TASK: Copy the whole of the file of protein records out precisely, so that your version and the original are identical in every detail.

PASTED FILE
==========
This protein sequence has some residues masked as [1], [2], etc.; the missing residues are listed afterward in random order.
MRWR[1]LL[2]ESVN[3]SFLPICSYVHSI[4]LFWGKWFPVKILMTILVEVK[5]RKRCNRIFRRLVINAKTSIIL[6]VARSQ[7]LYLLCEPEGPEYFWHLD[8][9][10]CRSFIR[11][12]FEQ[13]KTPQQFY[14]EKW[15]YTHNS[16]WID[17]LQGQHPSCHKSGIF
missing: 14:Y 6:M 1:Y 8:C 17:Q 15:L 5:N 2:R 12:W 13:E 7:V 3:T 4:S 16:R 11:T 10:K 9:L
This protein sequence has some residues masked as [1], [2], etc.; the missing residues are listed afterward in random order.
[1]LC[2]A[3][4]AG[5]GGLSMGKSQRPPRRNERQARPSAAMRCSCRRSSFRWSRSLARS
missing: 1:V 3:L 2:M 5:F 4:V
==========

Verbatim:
This protein sequence has some residues masked as [1], [2], etc.; the missing residues are listed afterward in random order.
MRWR[1]LL[2]ESVN[3]SFLPICSYVHSI[4]LFWGKWFPVKILMTILVEVK[5]RKRCNRIFRRLVINAKTSIIL[6]VARSQ[7]LYLLCEPEGPEYFWHLD[8][9][10]CRSFIR[11][12]FEQ[13]KTPQQFY[14]EKW[15]YTHNS[16]WID[17]LQGQHPSCHKSGIF
missing: 14:Y 6:M 1:Y 8:C 17:Q 15:L 5:N 2:R 12:W 13:E 7:V 3:T 4:S 16:R 11:T 10:K 9:L
This protein sequence has some residues masked as [1], [2], etc.; the missing residues are listed afterward in random order.
[1]LC[2]A[3][4]AG[5]GGLSMGKSQRPPRRNERQARPSAAMRCSCRRSSFRWSRSLARS
missing: 1:V 3:L 2:M 5:F 4:V